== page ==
But nearly 100 years later, these very same occurings are still recorded by people like Russell, who is now the founder of Essex Ghost Hunters.

It was his first visit to Borley Rectory that kickstarted Russell’s spiritual journey and fascination with ghost hunting.

Every time he has visited the site, they have always had paranormal experiences.

“We have been to Borley so many times,” he added. “We go around the back of Church and we film there.

“Every single time, our video recorded has failed.

“We did a really good investigation not that long ago and we had all our equipment going off and we were telling the spirit to turn the light red to say yes and orange for no.

“It was answering all our questions and then we go back home to edit the footage and it’s all corrupt.

“We have had stones thrown at us in the car park – we were stood there and these peddles strike up the driveway and you are standing there hearing them as they drop and roll.”

Most of what Russell and ghost hunters alike see though is all “corner of the eye” stuff.

“There’s obviously the tale of the French nun at Borley and we have picked up her when we have visited,” he added.

“She has always said that what they did to her when built the new rectory was they put her in the room and bricked it up around her and left her there to die.”

Bells ringing, heavy footsteps and creepy whispers



A 1929 report in the Daily Mirror of Borley Rectory

Ghostly activity at Borley has been reported since 1819, with the nun allegedly sighted in 1836.

From 1863, Reverend Henry Dawson Bull lived there with his family and were frequently disturbed by spooky incidents – from rushing water in the house where there was no mains or interior pipes, bells ringing with no explanations and the sound of heavy footsteps around the empty building.

Terrifyingly, many of the cases centered around the daughter Ethel, who one night reportedly received a slap across the face as she lay in bed.

After the first Henry Bull passed away in 1892, Henry Foyster Bull took over the residence until he died in 1927.

There is one instance when he was out in the garden and his dog started to howl and cower at something behind the trees.

Bull spotted among the trees a pair of legs, but as they moved away he saw the body appeared completely headless.

He said it crossed the garden and walked through the locked gate.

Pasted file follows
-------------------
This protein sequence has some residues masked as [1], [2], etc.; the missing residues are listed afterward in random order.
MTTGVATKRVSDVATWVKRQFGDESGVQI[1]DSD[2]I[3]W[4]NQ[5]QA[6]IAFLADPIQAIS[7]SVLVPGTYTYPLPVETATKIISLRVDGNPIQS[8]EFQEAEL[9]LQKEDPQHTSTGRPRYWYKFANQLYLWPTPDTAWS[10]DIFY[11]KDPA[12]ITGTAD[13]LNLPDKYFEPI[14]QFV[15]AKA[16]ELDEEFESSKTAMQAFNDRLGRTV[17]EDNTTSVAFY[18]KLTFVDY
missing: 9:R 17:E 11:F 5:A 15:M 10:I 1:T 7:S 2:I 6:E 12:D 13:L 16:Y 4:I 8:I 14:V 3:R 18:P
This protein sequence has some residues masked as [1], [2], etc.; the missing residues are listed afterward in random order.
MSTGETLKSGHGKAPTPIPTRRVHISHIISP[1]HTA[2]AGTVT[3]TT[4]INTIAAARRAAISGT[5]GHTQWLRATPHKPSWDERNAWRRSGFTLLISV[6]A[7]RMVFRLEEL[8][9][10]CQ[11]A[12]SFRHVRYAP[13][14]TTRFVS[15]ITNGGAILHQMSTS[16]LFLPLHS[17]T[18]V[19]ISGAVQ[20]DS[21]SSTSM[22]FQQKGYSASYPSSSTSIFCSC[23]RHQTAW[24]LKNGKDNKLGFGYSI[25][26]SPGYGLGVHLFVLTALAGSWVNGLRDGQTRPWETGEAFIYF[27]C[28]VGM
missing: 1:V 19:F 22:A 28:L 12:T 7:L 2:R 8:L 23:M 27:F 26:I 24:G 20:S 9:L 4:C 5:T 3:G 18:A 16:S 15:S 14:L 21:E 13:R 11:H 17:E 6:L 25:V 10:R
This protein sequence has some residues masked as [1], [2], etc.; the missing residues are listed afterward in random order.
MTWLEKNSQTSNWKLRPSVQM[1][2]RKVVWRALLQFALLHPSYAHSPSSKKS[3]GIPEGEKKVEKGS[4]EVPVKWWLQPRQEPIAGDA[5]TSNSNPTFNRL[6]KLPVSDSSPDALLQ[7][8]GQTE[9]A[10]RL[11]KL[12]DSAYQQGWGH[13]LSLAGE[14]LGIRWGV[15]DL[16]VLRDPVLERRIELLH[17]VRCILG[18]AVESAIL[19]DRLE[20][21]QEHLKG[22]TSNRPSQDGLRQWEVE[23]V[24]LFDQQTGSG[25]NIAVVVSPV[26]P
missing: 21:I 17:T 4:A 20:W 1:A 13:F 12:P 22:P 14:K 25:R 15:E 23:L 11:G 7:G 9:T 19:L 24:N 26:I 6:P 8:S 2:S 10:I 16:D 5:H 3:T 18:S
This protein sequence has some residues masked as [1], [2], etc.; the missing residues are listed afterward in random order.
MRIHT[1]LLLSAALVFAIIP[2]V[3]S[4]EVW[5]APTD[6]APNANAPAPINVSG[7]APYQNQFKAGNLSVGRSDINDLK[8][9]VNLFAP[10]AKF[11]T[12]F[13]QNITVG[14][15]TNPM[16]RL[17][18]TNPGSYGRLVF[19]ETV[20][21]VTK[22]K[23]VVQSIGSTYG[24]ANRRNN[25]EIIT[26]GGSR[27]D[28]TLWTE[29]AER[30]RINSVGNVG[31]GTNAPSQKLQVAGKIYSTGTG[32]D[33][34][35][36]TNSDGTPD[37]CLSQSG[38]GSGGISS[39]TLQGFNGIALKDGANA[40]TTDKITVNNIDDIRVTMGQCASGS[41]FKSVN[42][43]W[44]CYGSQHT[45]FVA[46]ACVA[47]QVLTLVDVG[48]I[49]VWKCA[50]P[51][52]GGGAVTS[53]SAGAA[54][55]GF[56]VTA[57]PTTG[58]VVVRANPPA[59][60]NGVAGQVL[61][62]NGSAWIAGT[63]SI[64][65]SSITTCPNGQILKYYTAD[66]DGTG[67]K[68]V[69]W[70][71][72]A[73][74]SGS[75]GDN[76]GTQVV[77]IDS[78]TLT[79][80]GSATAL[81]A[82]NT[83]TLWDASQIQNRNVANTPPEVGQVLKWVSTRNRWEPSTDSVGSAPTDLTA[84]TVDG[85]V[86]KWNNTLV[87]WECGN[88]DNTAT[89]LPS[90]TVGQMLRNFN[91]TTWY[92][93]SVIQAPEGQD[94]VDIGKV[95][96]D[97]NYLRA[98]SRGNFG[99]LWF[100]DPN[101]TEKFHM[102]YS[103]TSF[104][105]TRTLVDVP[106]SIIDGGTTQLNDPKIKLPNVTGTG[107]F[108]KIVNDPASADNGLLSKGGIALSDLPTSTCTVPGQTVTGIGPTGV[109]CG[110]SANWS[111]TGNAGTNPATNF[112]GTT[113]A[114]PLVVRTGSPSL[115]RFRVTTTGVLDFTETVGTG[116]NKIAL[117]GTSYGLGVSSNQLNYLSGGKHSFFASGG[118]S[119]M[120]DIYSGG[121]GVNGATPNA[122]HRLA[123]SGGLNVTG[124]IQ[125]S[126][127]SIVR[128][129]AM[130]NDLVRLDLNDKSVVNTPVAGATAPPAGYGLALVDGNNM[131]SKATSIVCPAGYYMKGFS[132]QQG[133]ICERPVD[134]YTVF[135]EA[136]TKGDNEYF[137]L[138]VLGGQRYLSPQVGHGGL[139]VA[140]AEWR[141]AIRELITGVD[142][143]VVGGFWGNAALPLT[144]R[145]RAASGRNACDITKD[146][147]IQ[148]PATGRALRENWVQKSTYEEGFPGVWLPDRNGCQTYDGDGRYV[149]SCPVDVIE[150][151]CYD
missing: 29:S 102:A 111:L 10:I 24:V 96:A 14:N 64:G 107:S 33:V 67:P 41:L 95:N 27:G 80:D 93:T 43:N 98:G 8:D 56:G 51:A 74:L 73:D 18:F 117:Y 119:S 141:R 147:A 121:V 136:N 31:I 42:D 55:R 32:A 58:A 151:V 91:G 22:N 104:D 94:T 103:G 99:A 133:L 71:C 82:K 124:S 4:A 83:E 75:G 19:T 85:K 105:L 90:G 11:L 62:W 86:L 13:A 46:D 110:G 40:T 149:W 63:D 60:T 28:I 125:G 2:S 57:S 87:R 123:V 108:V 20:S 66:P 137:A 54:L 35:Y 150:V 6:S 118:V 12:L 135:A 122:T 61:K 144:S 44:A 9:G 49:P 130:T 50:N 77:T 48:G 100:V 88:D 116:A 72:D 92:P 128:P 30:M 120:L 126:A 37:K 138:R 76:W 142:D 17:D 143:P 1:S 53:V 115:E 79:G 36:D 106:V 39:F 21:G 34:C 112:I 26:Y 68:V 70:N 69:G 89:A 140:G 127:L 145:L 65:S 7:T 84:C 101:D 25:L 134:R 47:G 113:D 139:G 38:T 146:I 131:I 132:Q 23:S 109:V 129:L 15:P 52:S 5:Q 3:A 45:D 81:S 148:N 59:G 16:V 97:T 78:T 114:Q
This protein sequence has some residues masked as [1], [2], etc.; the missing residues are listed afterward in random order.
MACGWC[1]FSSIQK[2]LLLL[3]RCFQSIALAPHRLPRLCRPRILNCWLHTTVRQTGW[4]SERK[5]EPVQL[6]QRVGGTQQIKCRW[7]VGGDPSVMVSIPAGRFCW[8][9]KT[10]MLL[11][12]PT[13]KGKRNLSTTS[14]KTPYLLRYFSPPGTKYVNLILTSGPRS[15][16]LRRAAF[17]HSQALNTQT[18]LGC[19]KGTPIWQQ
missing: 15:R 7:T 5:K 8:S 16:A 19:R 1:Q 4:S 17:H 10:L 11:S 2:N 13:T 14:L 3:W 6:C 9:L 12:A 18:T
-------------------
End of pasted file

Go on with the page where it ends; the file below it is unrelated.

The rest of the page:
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Reverend Bull also saw the iconic ghostly coach of Borley with the two horses and a headless coachmen leading its way.

In 1928, Reverend Guy Smith and his wife Mabel moved into Borley. On arrival, Mabel quickly found a small human skull while cleaning out the house.

They buried the skull in the churchyard but not long after, where Guy heard whispering, pleading words coming from the ‘Blue Room’ inside the house – saying “Don’t Carlos, don’t!”

Much like the other occupants, they too heard the eerie footsteps echo around the house and randomly ringing doorbells.

Their servant also saw the phantom coach pass by twice.

Less than a year after moving in, the Smiths contacted the Daily Mirror and so the tales began to gain infamy.

“You feel goosebumps”

Borley went on to have other occupants and many more tales over the years – even though the ghostly sightings continue to be debated.

In 1939, the rectory was burnt down – not long after it had been purchased by Captain W.H. Gregson.

Years later, his son revealed that his father may have started the fire himself.

For Russell, he believes Borley Rectory will always be a special place.

He said: “My theory is it’s had so much history in the past that the energies have just lived there.

“Even though they are all sad stories, I do believe those energies are happy there to stay.

“There’s no science to any of it, it’s all theorising and it’s in your gut.

“When you get there, you just know you are somewhere special. You get a real sense in there.

“If you go past the church you would feel goosebumps and feel something.”